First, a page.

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Wednesday, September 30, 2015

A Long Day at the End of the World: Book Review

Brent Hendricks' story of desecration and revelation in the Appalachian South is a true account, and a pilgrimage, of the horrific discovery in 2002 of 339 decomposing bodies (only 226 of these were identified) at Tri-State Crematory, a place in rural Georgia where Hendricks' father had been sent for cremation.

Brent Marsh, owner of the crematorium had not cremated bodies for more than five years. Instead, he dumped the bodies where he could on his property and filled urns with concrete dust. Is anyone else thinking of Ian McEwan's Cement Garden? [insert chills here]

Long Day at the End of the World is less than 200 pages, but it is not an easy read. Though it certainly could be read in one setting, I found myself lingering on Hendricks' poetic comparisons, in which he uses Rilke poems, ghost flowers, Faulkner's End of Man address, Greek Mythology, the Book of Revelation, a shit fairy and alchemy to try and understand the largest mass desecration in American History. I don't think it's possible to read this book and not see the images Hendricks' words conjure like the fused bodies molded together among Christmas decorations in a shed behind the crematorium or the image of Brent Marsh's wedding, which took place on the Marsh lake where just a short distance away, lay the rotting corpses of those he dumped instead of cremating. This is beyond disturbing on so many levels. It's so sociopathic that I cannot even make a decent joke. Except for maybe this one. Was their wedding song Lynyrd Skynyrd's THAT SMELL? Just morbidly curious.

Marsh first claimed that the cremation oven or "retort" was broken but this proved false. (Clearly a false retort. Sorry, it had to be said.) It was indicated later that Marsh might have been a victim of mercury toxicity due to the faulty ventilation system at the crematorium. This means, it is suspected that Marsh became a hoarder of rotting corpses because he inhaled too many fumes from burnt dental fillings. Maybe these fumes affected the entire family and this is why they couldn't smell decomposing flesh during the wedding festivities? Clearly, it must have affected their sight as well. Okay, enough with the Marsh bashing. Back to the pilgrimage. 

It's obvious that Hendricks had a troubled relationship with his father and that throughout his journey to Noble, Georgia (Noble, really? Oh the irony) and the remains of the Tri-State Crematorium, he struggles for answers. He "measures the future by measuring the past." He continually reflects on the Oklahoma farm where his father lived so many years before it was flooded by the government to become Oologah Lake, a Cherokee word for dark cloud. In his dreams, the flooding becomes biblical like the Great Flood where he envisions his father living in this underwater world of bloated cows and sunken rooms.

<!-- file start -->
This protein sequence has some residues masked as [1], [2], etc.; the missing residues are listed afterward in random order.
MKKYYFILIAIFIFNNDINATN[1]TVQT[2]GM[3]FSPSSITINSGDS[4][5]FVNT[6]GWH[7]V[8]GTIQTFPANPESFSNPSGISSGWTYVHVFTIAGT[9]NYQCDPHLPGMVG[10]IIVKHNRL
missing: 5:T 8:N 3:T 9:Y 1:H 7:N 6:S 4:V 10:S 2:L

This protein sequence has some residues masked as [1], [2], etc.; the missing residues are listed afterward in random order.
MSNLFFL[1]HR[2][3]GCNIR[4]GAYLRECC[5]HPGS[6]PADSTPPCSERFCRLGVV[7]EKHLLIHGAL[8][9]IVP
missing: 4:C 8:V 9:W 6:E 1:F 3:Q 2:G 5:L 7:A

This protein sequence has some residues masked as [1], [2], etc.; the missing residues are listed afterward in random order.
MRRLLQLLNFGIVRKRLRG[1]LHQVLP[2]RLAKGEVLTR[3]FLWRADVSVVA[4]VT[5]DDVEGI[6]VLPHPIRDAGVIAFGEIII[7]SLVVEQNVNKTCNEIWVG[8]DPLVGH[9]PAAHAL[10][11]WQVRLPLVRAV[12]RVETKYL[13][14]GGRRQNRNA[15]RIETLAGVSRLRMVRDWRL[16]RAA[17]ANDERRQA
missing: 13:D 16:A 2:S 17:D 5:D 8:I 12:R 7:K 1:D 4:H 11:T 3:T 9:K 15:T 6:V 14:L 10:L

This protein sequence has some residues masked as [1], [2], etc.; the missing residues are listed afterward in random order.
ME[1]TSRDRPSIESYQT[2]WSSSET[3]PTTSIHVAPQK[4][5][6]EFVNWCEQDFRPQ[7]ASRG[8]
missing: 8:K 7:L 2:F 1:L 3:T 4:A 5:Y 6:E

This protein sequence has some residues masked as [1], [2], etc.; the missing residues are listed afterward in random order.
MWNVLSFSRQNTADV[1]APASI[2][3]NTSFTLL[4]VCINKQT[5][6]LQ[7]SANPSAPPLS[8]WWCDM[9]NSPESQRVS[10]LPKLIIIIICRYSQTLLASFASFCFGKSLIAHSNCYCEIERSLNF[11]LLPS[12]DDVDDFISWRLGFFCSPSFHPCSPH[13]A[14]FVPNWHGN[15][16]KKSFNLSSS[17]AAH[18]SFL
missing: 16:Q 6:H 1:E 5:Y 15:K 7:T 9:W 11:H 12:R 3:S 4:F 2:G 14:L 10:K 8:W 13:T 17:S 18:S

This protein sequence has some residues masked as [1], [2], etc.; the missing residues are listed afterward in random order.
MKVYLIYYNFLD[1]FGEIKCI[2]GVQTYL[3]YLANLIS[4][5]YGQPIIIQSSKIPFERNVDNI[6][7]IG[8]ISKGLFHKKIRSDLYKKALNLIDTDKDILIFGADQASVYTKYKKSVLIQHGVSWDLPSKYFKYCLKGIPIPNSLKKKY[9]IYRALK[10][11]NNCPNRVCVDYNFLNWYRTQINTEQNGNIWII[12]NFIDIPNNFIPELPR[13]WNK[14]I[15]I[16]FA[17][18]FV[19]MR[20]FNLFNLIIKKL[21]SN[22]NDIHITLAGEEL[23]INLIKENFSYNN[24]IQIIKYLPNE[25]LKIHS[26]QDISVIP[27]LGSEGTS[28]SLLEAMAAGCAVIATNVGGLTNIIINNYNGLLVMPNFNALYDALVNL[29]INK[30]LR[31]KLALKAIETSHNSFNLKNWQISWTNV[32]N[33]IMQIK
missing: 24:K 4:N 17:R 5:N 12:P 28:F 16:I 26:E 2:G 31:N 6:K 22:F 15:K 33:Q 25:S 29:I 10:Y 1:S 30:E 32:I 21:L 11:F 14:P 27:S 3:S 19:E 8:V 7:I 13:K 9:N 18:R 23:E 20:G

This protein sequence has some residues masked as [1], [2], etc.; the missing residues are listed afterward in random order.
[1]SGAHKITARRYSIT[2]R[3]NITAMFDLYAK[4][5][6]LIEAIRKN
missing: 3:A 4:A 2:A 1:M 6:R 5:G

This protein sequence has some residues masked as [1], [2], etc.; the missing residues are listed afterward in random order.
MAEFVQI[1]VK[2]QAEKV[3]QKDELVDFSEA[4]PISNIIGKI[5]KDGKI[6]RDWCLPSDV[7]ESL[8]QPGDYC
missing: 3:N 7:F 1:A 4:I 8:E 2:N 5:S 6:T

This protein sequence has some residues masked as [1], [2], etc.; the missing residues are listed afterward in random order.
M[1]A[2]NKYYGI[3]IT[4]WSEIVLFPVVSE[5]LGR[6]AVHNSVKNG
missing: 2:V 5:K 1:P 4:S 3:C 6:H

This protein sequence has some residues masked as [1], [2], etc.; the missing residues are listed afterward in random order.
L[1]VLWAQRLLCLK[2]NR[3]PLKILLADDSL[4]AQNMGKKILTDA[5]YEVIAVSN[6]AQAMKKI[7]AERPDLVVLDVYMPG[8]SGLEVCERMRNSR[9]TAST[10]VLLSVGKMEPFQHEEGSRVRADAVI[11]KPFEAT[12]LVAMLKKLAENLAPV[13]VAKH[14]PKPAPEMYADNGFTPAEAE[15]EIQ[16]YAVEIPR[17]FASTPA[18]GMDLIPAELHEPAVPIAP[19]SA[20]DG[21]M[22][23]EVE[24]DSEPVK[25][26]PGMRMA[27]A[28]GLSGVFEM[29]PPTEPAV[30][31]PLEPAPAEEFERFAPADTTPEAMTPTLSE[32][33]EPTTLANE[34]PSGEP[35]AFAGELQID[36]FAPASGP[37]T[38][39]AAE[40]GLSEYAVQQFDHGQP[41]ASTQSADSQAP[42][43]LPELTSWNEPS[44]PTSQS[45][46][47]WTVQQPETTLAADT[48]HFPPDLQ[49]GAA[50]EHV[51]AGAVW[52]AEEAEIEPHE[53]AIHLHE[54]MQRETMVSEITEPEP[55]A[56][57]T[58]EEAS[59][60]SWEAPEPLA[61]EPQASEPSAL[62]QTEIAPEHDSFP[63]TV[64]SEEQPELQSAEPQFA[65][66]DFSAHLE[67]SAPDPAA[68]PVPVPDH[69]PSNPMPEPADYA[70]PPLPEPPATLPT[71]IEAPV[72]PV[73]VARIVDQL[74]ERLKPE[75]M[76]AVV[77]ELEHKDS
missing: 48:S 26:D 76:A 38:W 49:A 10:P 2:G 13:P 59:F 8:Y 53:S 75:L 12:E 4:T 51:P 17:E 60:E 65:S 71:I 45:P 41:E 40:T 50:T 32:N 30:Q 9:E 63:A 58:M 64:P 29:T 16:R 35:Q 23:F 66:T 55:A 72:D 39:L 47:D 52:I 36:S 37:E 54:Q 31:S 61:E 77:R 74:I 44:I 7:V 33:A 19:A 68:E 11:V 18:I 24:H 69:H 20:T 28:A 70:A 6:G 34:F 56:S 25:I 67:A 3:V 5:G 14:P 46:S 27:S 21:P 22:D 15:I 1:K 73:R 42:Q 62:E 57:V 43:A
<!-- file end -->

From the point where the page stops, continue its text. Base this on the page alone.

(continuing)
The 2011 movie,  Sahkanaga,  is based on the Tri-State tragedy. Written and directed by John Henry Summerour, the movie's cast consists of locals, many of which had a personal connection to the desecration. You can view details atwww.sahkanaga.com . The movie is on my list to review.

There is sadness, remorse, laughter and irony in A Long Day at the End of the World. It comes specifically in the stories Hendricks relays about his mother who one day announced that she wanted to exhume his father who had at the time been buried after an unexpected death in a cemetery in a north Georgia resort community. She wanted his body cremated and shipped to her in Santa Fe so they could be scattered over the mountains together when the time came. Against the family's wishes (Hendricks and his sister), the mother exhumed the body, which was then taken to Tri-State where it laid stagnant and rotting in a coffin for five years, unbeknownst to anyone but Brent Marsh. 

The mother assumed the box she had received in the mail was her husband and for many years, she talked to a "box of nothing." She often recounted the story of the custom-made cowboy boots he'd bought for $800. His name was carved into the sole. Initially, there had been a fight over the cost of the boots, Mr. Hendricks being newly retired at the time. That these boots obviously gave him some sort of identity was an understatement. Because he had originally been embalmed, Mr. Hendricks was not a candidate for the DNA tracing used to identify the remains found at Tri-State. But, thankfully, he was prepared. The $800 pair of cowboy boots that caused such a problem in his marriage were the only thing not completely deteriorated in the coffin that was tossed on the Marsh's land, and because of this, Mr. Hendricks reclaimed his identity.

I will not forget these images. I will not forget this story. I will buy a pair of cowboy boots and carve my name in the sole. 

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